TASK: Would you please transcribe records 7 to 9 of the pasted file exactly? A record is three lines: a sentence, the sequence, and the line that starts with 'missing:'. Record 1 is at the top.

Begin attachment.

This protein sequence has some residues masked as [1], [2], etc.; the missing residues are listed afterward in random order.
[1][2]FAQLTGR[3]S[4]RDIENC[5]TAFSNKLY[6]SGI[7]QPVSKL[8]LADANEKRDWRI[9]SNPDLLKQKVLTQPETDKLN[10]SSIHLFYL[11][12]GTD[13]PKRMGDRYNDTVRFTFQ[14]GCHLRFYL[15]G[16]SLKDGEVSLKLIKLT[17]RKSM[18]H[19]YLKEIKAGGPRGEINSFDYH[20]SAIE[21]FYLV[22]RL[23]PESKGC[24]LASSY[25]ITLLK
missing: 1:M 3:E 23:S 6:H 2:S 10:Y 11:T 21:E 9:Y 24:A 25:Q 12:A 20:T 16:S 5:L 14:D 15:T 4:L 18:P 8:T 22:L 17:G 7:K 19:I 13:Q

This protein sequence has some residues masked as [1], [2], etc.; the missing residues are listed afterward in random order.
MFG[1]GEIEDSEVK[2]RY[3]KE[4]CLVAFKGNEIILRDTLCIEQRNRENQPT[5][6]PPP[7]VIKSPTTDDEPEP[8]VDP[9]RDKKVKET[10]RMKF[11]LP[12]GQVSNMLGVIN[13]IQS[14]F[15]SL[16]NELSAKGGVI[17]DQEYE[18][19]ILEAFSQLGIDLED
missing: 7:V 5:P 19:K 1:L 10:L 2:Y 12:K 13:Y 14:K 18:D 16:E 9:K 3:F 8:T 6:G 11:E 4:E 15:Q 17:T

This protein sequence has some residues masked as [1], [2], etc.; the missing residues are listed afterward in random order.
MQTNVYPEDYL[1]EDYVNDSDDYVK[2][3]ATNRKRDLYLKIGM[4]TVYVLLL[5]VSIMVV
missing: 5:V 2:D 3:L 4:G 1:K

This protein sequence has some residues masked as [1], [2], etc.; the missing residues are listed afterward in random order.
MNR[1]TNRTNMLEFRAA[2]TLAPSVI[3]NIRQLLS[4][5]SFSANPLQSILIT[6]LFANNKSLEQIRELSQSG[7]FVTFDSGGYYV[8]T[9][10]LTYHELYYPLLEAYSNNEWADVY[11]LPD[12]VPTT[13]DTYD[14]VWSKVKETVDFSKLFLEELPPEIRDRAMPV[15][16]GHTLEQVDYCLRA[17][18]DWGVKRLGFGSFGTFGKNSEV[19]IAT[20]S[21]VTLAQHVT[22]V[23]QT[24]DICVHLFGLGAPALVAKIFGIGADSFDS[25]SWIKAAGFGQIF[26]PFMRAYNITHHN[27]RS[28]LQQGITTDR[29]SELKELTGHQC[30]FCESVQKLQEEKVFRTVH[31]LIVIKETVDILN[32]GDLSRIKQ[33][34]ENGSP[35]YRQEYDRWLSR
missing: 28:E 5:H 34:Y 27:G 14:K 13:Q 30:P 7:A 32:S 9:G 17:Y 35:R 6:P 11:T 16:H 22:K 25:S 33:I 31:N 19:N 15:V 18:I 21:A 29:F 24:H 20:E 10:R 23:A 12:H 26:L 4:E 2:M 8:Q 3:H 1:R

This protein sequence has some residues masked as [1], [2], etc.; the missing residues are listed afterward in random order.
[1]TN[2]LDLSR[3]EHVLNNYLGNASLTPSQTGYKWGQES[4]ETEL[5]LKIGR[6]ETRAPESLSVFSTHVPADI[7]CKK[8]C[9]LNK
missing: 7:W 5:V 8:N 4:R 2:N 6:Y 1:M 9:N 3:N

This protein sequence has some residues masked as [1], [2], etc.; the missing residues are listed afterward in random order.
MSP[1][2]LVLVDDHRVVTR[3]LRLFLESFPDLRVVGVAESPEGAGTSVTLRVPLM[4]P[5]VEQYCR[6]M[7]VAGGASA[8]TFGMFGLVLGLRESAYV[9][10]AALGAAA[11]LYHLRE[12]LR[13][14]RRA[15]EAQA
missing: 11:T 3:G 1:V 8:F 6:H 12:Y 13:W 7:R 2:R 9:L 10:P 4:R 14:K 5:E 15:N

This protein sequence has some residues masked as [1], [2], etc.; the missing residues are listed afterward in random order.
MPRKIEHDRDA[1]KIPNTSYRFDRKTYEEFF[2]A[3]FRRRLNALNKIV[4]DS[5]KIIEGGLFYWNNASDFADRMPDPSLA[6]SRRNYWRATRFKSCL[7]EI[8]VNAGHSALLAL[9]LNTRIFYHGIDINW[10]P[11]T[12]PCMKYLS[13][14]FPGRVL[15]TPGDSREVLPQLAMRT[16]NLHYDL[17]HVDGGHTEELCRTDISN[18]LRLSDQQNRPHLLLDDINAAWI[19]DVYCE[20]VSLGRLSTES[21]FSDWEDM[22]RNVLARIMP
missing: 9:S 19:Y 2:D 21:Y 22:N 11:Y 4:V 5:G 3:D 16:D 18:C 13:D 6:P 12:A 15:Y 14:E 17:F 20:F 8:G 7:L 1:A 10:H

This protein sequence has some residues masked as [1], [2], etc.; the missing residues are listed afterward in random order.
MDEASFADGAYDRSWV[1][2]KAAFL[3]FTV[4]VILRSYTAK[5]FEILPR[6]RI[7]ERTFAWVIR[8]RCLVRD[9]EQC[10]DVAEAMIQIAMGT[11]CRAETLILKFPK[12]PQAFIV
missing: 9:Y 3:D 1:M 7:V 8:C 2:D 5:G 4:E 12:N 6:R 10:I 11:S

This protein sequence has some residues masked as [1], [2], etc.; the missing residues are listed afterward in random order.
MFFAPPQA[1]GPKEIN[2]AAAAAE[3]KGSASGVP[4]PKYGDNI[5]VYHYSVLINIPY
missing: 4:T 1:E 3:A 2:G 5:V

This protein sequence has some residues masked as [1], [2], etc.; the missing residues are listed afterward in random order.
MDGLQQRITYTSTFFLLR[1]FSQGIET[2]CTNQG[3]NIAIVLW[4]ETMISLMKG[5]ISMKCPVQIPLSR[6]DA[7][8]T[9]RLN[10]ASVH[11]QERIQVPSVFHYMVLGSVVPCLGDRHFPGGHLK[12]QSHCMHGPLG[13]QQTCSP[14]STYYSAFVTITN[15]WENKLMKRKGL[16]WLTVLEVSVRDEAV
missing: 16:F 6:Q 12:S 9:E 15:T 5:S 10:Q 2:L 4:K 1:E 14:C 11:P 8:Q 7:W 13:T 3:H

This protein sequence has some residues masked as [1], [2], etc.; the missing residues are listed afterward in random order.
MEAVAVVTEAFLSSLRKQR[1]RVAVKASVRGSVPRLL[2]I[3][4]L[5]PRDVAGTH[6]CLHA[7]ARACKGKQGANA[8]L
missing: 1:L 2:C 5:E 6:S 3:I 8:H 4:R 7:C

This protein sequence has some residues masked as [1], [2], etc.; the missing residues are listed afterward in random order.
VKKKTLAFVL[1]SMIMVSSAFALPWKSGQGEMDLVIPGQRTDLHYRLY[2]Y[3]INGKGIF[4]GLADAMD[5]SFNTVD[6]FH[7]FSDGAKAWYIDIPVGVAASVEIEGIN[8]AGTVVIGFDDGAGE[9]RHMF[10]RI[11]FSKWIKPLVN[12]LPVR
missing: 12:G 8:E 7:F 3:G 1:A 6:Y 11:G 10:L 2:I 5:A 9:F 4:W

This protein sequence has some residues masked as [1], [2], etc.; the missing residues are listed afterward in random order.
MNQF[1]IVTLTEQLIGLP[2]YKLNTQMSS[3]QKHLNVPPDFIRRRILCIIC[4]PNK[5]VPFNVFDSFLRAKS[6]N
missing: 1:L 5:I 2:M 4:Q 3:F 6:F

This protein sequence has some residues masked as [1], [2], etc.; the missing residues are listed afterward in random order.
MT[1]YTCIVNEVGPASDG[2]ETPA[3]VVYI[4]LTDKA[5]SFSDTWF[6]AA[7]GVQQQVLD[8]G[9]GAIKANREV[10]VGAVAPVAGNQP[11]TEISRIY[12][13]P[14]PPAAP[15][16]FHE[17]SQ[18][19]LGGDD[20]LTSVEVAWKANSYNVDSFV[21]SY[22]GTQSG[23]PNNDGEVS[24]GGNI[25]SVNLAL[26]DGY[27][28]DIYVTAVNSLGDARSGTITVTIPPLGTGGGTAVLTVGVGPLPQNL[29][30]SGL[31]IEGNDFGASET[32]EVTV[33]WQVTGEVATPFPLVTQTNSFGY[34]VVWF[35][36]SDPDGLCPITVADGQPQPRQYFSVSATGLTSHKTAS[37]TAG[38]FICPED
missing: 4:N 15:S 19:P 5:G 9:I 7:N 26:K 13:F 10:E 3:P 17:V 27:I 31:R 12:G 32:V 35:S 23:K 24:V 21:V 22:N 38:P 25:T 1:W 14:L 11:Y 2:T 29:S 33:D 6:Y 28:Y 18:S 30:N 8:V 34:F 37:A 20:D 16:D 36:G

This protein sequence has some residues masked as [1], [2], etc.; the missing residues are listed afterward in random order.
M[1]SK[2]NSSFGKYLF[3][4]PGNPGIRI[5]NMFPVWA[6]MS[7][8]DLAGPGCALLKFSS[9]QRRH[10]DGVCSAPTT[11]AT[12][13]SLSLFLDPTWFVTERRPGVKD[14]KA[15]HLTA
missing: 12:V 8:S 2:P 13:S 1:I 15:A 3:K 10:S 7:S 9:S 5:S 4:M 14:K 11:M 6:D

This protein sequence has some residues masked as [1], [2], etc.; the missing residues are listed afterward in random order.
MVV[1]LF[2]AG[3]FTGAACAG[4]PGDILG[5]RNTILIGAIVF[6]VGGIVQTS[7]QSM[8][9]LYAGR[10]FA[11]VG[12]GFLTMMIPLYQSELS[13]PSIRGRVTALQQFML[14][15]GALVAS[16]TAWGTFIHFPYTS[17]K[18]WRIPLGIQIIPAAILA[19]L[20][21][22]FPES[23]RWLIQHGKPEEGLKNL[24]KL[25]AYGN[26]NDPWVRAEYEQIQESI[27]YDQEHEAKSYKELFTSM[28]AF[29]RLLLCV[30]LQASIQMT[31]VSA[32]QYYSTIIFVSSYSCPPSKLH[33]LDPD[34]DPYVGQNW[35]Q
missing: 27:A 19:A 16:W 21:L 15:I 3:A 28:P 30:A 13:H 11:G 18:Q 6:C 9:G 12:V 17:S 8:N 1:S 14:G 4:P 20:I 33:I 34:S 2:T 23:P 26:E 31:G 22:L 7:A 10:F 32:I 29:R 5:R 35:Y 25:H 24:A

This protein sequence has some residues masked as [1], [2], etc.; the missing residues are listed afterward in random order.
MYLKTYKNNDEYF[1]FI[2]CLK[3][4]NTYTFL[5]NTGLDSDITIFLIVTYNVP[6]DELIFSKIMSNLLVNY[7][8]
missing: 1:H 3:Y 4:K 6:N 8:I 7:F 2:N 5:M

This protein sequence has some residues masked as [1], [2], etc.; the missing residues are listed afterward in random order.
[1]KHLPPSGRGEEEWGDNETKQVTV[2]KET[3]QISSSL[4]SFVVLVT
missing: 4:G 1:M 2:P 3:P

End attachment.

This protein sequence has some residues masked as [1], [2], etc.; the missing residues are listed afterward in random order.
MPRKIEHDRDA[1]KIPNTSYRFDRKTYEEFF[2]A[3]FRRRLNALNKIV[4]DS[5]KIIEGGLFYWNNASDFADRMPDPSLA[6]SRRNYWRATRFKSCL[7]EI[8]VNAGHSALLAL[9]LNTRIFYHGIDINW[10]P[11]T[12]PCMKYLS[13][14]FPGRVL[15]TPGDSREVLPQLAMRT[16]NLHYDL[17]HVDGGHTEELCRTDISN[18]LRLSDQQNRPHLLLDDINAAWI[19]DVYCE[20]VSLGRLSTES[21]FSDWEDM[22]RNVLARIMP
missing: 9:S 19:Y 2:D 21:Y 22:N 11:Y 4:V 5:G 3:D 16:D 18:C 13:D 6:P 12:A 15:Y 14:E 17:F 20:F 8:G 7:L 1:A 10:H

This protein sequence has some residues masked as [1], [2], etc.; the missing residues are listed afterward in random order.
MDEASFADGAYDRSWV[1][2]KAAFL[3]FTV[4]VILRSYTAK[5]FEILPR[6]RI[7]ERTFAWVIR[8]RCLVRD[9]EQC[10]DVAEAMIQIAMGT[11]CRAETLILKFPK[12]PQAFIV
missing: 9:Y 3:D 1:M 7:V 8:C 2:D 5:G 4:E 12:N 6:R 10:I 11:S

This protein sequence has some residues masked as [1], [2], etc.; the missing residues are listed afterward in random order.
MFFAPPQA[1]GPKEIN[2]AAAAAE[3]KGSASGVP[4]PKYGDNI[5]VYHYSVLINIPY
missing: 4:T 1:E 3:A 2:G 5:V